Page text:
Don’t be a dead parrot

Sam Talby

Sam Talby

Sam Talby, of FRP Advisory discusses the upcoming budget and business growth.

A new budget is in the offing and hope springs eternal that the Chancellor will produce some positive policies to foster business growth.

Don’t hold your breath.

Pinning a business strategy on hope from external sources alone will not provide a solution.

Clear and present danger

The clear and present dangers to business health include: rising energy /fuel and transport costs; record low interest rates; inflation – hitting input costs and pressurising wage inflation even before the economy picks up and a continuing weak export market particularly in mainland Europe.

How a business plans for and adapts to any combination of these dangers – regardless of any changes to its operating market – will determine its financial health in what remains a low growth macro economy.

Zombie businesses

There has been much talk of the economy being dragged down by zombie businesses.

The focus however should be less on treating “zombies” and more on nursing healthy companies to even greater levels of fitness to catalyse wider economic growth.

Increasing credit liquidity for healthy companies is vital.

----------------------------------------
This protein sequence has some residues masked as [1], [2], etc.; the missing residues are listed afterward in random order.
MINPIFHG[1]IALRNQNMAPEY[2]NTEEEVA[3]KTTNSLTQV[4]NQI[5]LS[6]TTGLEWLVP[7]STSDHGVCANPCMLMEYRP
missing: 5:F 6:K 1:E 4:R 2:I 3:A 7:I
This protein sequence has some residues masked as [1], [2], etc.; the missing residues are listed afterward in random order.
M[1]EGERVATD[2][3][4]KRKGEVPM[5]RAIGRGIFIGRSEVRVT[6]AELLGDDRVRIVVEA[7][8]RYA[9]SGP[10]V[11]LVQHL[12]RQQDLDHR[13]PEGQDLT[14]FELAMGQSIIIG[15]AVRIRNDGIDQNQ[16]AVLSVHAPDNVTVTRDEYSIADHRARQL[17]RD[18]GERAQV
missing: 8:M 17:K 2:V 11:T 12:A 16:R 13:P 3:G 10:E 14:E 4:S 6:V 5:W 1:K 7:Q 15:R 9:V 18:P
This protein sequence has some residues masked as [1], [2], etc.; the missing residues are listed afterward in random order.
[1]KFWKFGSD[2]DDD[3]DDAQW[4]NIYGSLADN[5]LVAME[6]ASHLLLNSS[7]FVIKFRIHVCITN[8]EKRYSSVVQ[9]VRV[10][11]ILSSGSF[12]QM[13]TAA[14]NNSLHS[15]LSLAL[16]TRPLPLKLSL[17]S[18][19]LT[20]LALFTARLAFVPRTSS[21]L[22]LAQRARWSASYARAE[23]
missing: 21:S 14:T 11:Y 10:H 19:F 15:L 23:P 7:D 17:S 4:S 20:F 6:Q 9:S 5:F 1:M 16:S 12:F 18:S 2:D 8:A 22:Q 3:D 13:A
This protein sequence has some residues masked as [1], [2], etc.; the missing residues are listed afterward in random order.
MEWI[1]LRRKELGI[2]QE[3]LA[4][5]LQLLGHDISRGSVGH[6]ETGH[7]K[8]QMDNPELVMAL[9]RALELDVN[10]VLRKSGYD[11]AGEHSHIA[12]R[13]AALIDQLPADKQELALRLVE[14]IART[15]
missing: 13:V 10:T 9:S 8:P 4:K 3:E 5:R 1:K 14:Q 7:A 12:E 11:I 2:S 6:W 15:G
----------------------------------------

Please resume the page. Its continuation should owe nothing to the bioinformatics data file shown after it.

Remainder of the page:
More work needs to be done to make the government’s flagship £80bn funding for lending scheme work; given net lending fell in q4 2012 don’t pin hopes on that system improving overnight.

Prime Minister talks of recovery

The Prime Minster has spoken of a recovery and ironically if we do move from recessionary mode to recovery, businesses may still be vulnerable to due to constraints on easy access to working capital to support and sustain growth.

Overtrading can occur where there is insufficient finance to sustain the level of business.

Do nothing strategy

The collapse of the financial markets in 2008 led many businesses to adopt a “do nothing”, defensive approach, focusing, rightly at the time, on strengthening balance sheets rather than having an eye on growth.

Such an approach in today’s environment may be inappropriate but an awareness of financial and operational warning signs is still needed together with an ability to adapt to change.

In virtually all business lifecycles there are two periods of vulnerability: rapid growth triggering dangers of overtrading; decline from one, or a mixture of falling sales, uncontrolled costs and falling profits.

Physician heal thyself

Knowing where in the cycle a business sits dictates what action is needed. If business owners are unable to self diagnose then the biblical saying of “Physician, heal thyself” still has relevance.

Actively seeking out independent advice from reputable and experienced professionals at the earliest possible awareness of financial stress can aid a swifter and stronger recovery than waiting until operational sickness has set in.

A “do nothing strategy”, will achieve nothing. Taking action at the right time can be transformational.

A do-nothing approach may only leave reductive options: sell the business – assuming there is a willing buyer; restructure – there has to be a business to restructure; or shut down via a liquidation.

The alternative is to take action and be productive.